Puzzling decisions on buses

Corstophine bus users are happy but those on Otago Peninsula are puzzled by the Otago Regional Council's latest decision on public bus routes.

Bus route changes to Corstorphine, Harbourside and some city services, which could have increased the distance travelled by public buses by 114,000km a year and add an extra 8.64% to the targeted rate bill of Dunedin residents in this coming year's annual plan, were considered by the council's finance committee yesterday.

Before the discussion, Corstorphine bus user Judith Hewitt and lobby group Bus Go Dunedin spokesman Peter Dowden spoke in the public forum asking the council to change the Corstorphine route back to its pre-2013 route.

Councillors decided on a cheaper option - returning the Corstorphine service to its pre-2013 route, increasing services for the Waverley and Garden Village services and changes to the Roslyn route - raising the targeted transport rate by 0.84%.

Cr Bryan Scott said the option which included changes to the Harbourside routes as well as those in the city would have cost about $1 million and was too expensive.

The cheaper option was ''prudent as well as diligent'', although it would mean a 12 month delay in service changes for Harbourside users, he said.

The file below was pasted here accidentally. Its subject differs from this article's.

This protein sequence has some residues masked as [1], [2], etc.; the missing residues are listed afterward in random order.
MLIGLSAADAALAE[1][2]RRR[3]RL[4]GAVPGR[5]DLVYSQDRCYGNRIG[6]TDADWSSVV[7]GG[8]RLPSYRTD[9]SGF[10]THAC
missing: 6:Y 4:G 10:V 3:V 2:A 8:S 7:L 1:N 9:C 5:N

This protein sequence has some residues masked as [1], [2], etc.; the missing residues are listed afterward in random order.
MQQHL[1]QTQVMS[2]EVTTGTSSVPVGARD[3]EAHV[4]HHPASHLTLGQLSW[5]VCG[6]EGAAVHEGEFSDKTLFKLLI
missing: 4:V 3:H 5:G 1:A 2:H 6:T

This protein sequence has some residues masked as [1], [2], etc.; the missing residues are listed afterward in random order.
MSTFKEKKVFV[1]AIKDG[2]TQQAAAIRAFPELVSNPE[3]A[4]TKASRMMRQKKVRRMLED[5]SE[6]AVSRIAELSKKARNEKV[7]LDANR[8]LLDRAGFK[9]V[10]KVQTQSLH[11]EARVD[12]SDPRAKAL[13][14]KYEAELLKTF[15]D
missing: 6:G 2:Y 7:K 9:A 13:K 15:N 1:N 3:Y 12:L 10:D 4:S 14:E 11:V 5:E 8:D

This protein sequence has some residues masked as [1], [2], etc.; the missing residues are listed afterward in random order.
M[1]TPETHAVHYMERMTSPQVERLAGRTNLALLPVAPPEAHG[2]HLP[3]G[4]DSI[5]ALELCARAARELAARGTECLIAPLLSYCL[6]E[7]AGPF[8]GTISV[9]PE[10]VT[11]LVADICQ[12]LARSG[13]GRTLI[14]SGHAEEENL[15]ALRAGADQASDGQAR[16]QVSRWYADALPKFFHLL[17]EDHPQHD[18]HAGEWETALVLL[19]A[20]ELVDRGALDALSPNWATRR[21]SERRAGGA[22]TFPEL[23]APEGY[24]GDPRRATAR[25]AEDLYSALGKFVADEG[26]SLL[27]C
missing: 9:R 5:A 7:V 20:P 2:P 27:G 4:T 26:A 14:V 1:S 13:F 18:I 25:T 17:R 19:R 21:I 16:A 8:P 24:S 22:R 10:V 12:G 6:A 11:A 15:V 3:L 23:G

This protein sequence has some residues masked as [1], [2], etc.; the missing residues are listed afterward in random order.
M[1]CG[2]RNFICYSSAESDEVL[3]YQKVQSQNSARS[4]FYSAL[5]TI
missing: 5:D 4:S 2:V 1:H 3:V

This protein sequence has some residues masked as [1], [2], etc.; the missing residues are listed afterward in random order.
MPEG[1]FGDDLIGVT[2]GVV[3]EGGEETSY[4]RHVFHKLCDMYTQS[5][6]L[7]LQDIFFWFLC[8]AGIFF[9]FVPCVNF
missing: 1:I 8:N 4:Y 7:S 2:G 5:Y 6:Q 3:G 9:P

Otago Peninsula Community Board chairwoman Christine Garey said the board was very disappointed and puzzled by the decision, given the positive consultation process which had indicated the council would be presented with a different recommendation to approve.

''What was the point of the consultation? We knew there were no guarantees but this is an entirely different report,'' she told the committee.

However, Corstorphine bus users were happy to hear the council was returning to its pre-2013 bus route for the area.

Kew resident Lynley Hood, who helped organise a petition to the regional council asking for the change, said it was good the council was listening to users' concerns but she would wait to see the timetable before being convinced.

The users still wanted to see the service ending in Frederick St or somewhere closer to Dunedin Hospital, the George St shops and the supermarkets rather than the Octagon, she said.

- rebecca.fox@odt.co.nz

Video courtesy of Dunedin Television

Add a Comment



Our journalists are your neighbours

We are the South's eyes and ears in crucial council meetings, at court hearings, on the sidelines of sporting events and on the frontline of breaking news.

As our region faces uncharted waters in the wake of a global pandemic, Otago Daily Times continues to bring you local stories that matter.

We employ local journalists and photographers to tell your stories, as other outlets cut local coverage in favour of stories told out of Auckland, Wellington and Christchurch.

You can help us continue to bring you local news you can trust by becoming a supporter.

Become a Supporter